## Monday, December 31, 2012

### Did I ever say why it's best to take the switch after door number two is opened?

I mean, did I ever say it here?  I said it elsewhere, but that has since been lost to the aether that deleted websites disappear into.  It doesn't look like I said it here, but sometimes I forget to tag things or tag them slightly off.

Anyway, the story goes like this:

You're on a gameshow, there are three doors to choose from, one of them has a prize behind it, the other two do not (or have crappy prizes as opposed to the grand prize.)  Where the prize is is determined at random with each door having an equal chance of success.  As such it doesn't really matter which door you pick because they all have the same odds, for the sake of simplicity, and thus not writing this out three times, we'll say you picked door number 1.

The odds are as follows:

There is an equal chance that it is behind each of the doors.
Thus:
1 chance it is behind door number 1, you win.
1 chance it is behind door number 2, you lose.
1 chance it is behind door number 3, you lose.
That adds up to three chances, one you win, two you lose, thus the very simple odds that there's a 1 in three chance you win and a 2 in three chance that you lose.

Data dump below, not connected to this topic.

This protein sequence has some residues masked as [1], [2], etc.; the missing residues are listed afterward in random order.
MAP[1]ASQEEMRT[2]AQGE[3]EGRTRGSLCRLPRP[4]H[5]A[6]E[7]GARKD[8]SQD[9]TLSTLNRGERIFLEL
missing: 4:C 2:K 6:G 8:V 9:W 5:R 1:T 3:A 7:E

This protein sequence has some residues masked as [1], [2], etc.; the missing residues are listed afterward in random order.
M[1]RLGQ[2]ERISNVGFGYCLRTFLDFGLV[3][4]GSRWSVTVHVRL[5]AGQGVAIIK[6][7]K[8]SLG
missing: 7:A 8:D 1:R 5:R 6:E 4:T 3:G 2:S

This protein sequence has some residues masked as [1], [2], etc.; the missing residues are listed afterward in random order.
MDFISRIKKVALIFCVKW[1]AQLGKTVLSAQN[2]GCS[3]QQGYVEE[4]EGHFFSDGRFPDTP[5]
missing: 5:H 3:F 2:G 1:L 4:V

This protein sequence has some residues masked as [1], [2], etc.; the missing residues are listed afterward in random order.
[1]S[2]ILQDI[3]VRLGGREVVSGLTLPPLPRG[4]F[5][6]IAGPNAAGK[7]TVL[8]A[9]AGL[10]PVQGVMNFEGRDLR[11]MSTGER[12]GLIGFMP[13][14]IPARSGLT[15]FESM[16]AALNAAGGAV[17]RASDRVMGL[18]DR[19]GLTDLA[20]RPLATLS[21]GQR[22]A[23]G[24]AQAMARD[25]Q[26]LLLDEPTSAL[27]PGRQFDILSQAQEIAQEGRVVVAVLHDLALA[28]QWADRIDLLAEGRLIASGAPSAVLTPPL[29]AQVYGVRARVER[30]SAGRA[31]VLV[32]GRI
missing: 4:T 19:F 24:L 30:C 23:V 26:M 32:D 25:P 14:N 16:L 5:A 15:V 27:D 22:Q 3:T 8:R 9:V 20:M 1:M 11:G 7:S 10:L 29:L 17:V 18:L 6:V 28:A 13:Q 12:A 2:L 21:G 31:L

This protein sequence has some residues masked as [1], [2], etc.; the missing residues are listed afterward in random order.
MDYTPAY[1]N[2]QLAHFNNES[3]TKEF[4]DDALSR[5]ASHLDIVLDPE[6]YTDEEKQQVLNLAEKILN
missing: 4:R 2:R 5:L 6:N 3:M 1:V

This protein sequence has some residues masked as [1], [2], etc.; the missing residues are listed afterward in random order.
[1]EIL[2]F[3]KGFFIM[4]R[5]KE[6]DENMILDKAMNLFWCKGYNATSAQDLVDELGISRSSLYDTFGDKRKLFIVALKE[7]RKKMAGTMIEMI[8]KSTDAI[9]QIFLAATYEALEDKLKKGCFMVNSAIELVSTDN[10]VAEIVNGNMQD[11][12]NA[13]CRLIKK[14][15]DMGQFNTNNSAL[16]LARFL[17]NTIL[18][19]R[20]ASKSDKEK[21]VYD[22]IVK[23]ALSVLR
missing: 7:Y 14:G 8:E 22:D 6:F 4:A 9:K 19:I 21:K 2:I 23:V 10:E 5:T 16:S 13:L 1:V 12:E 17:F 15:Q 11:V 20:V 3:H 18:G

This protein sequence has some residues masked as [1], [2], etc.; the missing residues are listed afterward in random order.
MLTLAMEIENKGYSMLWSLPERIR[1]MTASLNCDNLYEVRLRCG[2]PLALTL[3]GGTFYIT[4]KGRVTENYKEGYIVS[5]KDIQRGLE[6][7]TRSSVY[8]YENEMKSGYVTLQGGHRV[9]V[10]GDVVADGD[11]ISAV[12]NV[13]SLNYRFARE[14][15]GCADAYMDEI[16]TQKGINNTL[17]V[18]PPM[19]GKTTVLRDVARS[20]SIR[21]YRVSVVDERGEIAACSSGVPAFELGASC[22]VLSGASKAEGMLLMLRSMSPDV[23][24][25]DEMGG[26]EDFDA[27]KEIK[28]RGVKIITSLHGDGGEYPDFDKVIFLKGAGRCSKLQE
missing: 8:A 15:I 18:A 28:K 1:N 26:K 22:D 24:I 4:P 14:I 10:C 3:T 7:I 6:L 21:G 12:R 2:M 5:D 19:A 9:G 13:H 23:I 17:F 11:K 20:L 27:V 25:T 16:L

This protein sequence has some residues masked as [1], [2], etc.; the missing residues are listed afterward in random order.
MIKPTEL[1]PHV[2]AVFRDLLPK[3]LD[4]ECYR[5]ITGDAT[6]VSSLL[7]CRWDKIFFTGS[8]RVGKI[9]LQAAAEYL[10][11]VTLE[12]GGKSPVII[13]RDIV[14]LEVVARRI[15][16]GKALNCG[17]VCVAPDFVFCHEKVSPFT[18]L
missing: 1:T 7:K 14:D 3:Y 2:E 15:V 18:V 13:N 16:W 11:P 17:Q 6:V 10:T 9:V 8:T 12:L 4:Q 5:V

Now, at this point you know for sure that one of the two doors you didn't pick doesn't have the prize because there is only one prize and two doors.  One of those doors will be opened.  It will not contain the prize.  The door you picked will not be opened no matter what.  Now at this point we don't know which place it is, but we do know that the odds of it being behind each door is the same, and we do know that there are two possible outcomes.

Now a 1/3 chance is the same as a 2/6 chance and it's going to be easier for us to consider the possible outcomes if we think of it as six chances, with each door having two chances.

Before I get to the odds, it's important to point two things out, the first is that if both of the chosen doors are empty there's an equal chance that they open either.  If there were something funky going on I'd probably need something more complex than upping it to 2/6.  The second thing is that, since they can't open the chosen door, if the prize is in one of the unchosen doors they have to open the other one, there's no choice involved.

So:
1 chance it is behind door number 1, and they open door number 2, you win
1 chance it is behind door number 1, and they open door number 3, you win
1 chance it is behind door number 2, and they open door number 3, you lose
1 chance it is behind door number 2, and they open door number 3, you lose
1 chance it is behind door number 3, and they open door number 2, you lose
1 chance it is behind door number 3, and they open door number 2, you lose
The odds haven't changed, if you add it up you'll still find that there's a 2/6=1/3 chance it's behind any given door.  The odds you win are still 1 in 3, the odds you lose are still two in three.
Then they open door number two showing it is empty/contains a non-grand prize.

Now we have new information.  We know that it wasn't behind door number two, so we can cross those off our list of chances.
1 chance it is behind door number 1, and they open door number 2, you win
1 chance it is behind door number 1, and they open door number 3, you win